Hanoi has shown its feeble spirit when facing the obvious invasion of China. The unique weapon that Hanoi is using up to this day is some perfunctory words of protest from its Department of Foreign Affairs.

This time, facing the resolution of the China government to officially integrate Vietnamese territory into theirs, Hanoi again protests weakly. During a press conference on December 5, 2007, Mr. Le Dung, the spokesman of the Department of Foreign Affairs, said: “Vietnam has obtained complete historical evidence and legal basis to affirm the sovereignty of Vietnam towards the two archipelagoes of Hoang Sa and Truong Sa. This act has violated the territorial sovereignty of Vietnam, not agreeable with general perception of the leaders of two countries, not beneficial for the process of negotiation to seek for a fundamental and lasting measure for the sea problems of two parties”.

To the act of China appropriating Vietnamese territory brazenly and officially on papers, the Vietnamese at home and abroad are extremely angry. They are waiting for Hanoi government to take strong action to protect the national frontier, like the invasion-fighting tradition of our ancestors.

It is regrettable that until today, the Hanoi government has not do anything except utter few words to confirm the sovereignty of Vietnam over the archipelagoes of Hoang Sa and Truong Sa. When students of the Technology College which is part of National University System of Hanoi prepared a demonstration in front of the Chinese Embassy, university officials obeying (communist) party authority issued a circular requesting students and cadres of the school to be calm and not demonstrate, because that would “not be beneficial for the process of negotiation to find fundamental and long-lasting measure for sea problems of two parties.”

Hanoi government, however, could not prevent students from taking to the streets on December 9, 2007 in both cities of Hanoi and Saigon to protest the Chinese invasion. But, in order to avoid offending China, when asked about the demonstrations, Le Dung said: “This is a spontaneous act of the people, not authorized by the authorities. When it occurred, the police were timely present to explain and to request fellow citizens to stop doing that”. Le Dung continued to explain Vietnam’s point of view which is “to have all conflicts solved peacefully through negotiations on legal base and international reality.” Hanoi obviously did not do what needed to be done to protect the country.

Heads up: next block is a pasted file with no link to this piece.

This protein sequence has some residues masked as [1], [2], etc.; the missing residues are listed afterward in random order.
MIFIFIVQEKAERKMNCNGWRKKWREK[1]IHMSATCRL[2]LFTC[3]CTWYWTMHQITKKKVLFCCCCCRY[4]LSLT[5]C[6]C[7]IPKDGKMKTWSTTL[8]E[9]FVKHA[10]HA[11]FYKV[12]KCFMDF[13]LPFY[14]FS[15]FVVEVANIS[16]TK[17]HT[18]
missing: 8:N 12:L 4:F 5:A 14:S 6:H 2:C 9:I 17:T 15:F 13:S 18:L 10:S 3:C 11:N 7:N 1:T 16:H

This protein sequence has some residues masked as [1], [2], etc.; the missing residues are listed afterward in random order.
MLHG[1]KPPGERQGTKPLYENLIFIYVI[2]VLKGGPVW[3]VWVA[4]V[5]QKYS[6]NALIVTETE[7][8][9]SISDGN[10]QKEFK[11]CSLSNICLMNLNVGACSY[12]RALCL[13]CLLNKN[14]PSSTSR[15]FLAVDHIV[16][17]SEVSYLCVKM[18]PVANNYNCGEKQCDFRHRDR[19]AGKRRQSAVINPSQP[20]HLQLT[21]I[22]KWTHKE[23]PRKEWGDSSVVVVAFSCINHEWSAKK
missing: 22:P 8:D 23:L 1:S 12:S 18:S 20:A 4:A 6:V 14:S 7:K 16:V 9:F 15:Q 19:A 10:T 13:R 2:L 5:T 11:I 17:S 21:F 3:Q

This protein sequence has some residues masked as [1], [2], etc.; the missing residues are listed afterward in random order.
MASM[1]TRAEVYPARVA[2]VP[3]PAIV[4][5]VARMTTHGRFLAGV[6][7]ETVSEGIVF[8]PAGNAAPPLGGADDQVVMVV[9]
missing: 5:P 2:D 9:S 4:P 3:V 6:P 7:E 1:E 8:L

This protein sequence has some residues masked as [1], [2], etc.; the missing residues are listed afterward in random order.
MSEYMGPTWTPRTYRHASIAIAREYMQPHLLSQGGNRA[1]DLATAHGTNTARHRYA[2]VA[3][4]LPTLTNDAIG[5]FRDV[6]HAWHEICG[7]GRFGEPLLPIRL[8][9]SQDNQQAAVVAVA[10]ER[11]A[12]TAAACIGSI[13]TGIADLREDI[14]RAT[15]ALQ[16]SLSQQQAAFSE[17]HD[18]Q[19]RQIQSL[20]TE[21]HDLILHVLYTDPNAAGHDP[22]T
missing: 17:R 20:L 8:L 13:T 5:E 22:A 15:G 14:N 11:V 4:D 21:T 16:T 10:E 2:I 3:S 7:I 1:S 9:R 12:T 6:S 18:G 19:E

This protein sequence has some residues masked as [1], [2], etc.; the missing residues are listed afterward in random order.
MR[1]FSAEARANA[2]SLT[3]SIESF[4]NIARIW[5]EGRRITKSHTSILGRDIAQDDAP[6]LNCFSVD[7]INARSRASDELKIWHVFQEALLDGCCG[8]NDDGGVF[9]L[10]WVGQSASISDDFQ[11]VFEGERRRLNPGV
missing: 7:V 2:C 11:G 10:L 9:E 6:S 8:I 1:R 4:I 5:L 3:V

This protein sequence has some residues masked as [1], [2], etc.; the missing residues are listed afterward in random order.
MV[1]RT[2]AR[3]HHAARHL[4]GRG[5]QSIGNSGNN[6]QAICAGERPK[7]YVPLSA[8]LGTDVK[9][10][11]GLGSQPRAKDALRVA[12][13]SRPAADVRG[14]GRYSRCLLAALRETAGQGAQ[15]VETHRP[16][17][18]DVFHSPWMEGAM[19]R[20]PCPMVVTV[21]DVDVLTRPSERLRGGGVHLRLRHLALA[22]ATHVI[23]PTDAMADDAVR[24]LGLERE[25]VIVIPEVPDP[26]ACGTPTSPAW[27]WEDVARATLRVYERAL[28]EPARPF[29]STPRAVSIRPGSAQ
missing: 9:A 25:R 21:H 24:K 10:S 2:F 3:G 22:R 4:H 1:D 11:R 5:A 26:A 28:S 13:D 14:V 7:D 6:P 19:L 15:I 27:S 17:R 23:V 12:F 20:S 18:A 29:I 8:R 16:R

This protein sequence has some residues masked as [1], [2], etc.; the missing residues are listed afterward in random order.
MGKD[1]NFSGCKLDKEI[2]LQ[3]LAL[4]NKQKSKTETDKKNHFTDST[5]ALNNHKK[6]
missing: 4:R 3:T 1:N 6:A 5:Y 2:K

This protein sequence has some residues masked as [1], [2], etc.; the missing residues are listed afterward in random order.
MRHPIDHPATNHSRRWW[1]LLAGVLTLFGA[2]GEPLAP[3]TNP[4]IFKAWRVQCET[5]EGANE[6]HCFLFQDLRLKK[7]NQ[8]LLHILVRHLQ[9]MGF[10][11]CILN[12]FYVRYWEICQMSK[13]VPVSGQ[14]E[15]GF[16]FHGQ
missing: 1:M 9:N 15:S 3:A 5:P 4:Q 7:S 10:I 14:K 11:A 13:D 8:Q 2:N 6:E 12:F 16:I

If the balance of naval forces between China and Vietnam does not allow Vietnam to send warships to hoist national flags on the archipelagoes of Truong Sa to confirm its sovereignty, at least as a minimum, Hanoi should convene the Chinese ambassador to the Department of Foreign Affairs to receive a protesting diplomatic note. Hanoi may convene the people Congress to pass a resolution confirming the sovereign rights of Vietnam over Hoang Sa and Truong Sa.

Next, Hanoi should take the issue to the UN Security Council with a dossier of complete historical documents to prove the sovereignty of Vietnam over the two disputed archipelagoes, then prepare a strong resolution to accuse Chinese invasion for the Security Council to debate.